Two new works have been added to Vincent van Gogh’s official oeuvre. The discovery of an unknown drawing by the Dutch painter has allowed the authentication of a second sketch.
“This is fantastic; we can definitively add two drawings to Van Gogh’s oeuvre,” Axel Rüger, the director of the Van Gogh Museum, said on Tuesday, when the news was made public.
An analysis of the subject, style, technique, materials and provenance of a sketch entitled “The Hill of Montmartre with Stone Quarry” has allowed experts to determine that it was drawn by Dutch artist Vincent van Gogh (1853-1890). The drawing, which belongs to the collection of the Van Vlissingen Art Foundation, was once part of Vincent and Theo van Gogh’s own collection and had disappeared from circulation in 1917.
The finding has allowed experts to authenticate a similar work in the Van Gogh Museum collection, known as “Montmartre Hill” (photo above), after it had been rejected a few years ago.
“The two drawings are obviously by the same hand, and in style related to the model drawings that Van Gogh made early in 1886, first in Antwerp and then in Paris at Cormon’s studio,” said Teio Meedendorp, researcher at the Van Gogh Museum.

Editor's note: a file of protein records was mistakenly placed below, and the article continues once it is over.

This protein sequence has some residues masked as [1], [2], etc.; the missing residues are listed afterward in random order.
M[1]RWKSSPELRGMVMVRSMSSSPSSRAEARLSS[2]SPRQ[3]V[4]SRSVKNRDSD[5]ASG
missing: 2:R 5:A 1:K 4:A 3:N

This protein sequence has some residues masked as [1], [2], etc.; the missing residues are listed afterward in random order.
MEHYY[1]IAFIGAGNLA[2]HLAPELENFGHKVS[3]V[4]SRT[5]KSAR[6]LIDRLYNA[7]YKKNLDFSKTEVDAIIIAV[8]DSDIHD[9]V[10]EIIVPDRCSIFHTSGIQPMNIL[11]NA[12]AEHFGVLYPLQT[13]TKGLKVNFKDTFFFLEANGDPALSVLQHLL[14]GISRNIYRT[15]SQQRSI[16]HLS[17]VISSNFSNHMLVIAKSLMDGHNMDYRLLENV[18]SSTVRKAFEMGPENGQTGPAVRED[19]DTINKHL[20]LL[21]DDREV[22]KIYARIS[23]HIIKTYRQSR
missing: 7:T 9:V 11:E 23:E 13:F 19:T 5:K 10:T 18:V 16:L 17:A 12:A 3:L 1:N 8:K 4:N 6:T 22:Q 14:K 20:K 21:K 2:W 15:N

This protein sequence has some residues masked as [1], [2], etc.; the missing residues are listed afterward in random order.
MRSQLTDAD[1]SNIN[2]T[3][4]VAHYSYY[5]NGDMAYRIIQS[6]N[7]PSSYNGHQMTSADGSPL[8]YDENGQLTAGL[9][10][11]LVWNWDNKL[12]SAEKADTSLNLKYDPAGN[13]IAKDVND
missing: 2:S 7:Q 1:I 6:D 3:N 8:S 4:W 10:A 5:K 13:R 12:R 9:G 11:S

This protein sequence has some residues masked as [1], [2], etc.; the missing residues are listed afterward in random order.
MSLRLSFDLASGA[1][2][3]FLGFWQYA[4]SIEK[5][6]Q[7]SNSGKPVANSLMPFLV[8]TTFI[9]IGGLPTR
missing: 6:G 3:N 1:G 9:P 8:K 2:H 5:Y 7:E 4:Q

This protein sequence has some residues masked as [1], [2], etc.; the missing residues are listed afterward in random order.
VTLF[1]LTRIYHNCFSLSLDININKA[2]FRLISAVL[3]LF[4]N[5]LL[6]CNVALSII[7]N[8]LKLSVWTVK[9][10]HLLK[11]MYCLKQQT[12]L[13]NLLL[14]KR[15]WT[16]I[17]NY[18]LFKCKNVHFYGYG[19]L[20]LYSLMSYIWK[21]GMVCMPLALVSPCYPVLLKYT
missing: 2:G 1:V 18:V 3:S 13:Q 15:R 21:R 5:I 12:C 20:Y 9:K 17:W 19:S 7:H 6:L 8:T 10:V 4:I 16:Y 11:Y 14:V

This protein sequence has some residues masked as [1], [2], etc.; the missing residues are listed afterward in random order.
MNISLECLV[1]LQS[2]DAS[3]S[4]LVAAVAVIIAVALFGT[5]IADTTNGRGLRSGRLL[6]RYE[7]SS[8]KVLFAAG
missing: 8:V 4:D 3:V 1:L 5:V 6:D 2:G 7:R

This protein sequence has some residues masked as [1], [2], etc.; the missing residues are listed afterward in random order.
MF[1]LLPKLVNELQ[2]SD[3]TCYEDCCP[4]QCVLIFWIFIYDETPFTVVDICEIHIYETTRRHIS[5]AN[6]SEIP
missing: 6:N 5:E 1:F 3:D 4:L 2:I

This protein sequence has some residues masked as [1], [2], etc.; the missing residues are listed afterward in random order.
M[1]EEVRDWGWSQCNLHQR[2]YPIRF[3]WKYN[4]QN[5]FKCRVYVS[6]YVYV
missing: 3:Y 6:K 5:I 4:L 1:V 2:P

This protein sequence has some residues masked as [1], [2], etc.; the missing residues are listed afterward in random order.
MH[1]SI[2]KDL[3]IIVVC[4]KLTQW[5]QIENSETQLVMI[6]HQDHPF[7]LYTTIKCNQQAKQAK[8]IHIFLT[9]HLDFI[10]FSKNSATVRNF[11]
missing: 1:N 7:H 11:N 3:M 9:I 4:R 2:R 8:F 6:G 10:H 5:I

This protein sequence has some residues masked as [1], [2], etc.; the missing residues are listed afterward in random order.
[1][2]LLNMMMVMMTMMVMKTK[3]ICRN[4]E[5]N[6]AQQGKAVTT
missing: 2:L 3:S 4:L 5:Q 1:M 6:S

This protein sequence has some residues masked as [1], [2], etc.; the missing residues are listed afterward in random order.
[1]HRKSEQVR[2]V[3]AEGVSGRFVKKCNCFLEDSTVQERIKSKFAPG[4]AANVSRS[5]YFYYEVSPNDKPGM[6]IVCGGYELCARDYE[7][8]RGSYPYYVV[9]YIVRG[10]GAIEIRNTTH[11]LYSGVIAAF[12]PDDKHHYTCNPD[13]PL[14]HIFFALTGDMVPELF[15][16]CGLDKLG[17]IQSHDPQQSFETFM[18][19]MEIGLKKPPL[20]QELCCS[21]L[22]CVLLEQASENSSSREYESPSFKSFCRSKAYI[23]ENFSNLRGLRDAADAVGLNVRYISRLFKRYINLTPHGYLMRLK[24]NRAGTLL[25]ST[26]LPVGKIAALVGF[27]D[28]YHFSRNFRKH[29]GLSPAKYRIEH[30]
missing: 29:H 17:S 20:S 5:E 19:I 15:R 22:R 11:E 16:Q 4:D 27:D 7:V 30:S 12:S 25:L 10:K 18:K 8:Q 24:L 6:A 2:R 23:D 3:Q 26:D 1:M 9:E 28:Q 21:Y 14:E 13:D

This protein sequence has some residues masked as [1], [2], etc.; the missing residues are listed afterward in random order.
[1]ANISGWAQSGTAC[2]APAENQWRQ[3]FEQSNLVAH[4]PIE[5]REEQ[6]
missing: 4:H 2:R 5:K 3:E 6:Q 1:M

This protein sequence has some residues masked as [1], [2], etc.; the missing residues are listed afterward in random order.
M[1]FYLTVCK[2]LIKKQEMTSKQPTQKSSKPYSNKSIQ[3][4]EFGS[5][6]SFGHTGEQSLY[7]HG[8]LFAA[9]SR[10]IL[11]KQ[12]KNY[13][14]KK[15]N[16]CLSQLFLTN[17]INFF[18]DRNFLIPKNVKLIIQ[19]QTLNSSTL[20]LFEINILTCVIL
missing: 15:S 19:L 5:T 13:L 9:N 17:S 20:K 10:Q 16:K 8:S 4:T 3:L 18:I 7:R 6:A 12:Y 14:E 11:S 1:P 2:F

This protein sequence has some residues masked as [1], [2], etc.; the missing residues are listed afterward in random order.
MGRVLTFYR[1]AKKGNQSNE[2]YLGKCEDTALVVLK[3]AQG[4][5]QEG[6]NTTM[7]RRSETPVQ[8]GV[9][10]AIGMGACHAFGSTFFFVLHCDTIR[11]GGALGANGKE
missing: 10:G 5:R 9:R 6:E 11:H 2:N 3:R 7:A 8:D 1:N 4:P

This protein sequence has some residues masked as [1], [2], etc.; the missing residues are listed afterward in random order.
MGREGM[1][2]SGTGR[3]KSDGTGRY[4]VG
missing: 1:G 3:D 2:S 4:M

The works, which both date from 1886, “illustrate a phase in the learning process of the artist, who eventually reinvented himself in Paris, but here still walked the traditional artistic path,” Meedendorp added.
Van Gogh’s known oeuvre includes over 900 paintings and five sketchbooks. More than half of his works are on show at the Van Gogh Museum in Amsterdam. The last time a new Van Gogh painting was discovered was in 2012.
The two sketches will be on show at the exhibition “Impressionism & Beyond. A Wonderful Journey” at the Singer Laren museum near Amsterdam from January 16 to May 6.
eg/cmk (dpa, KNA)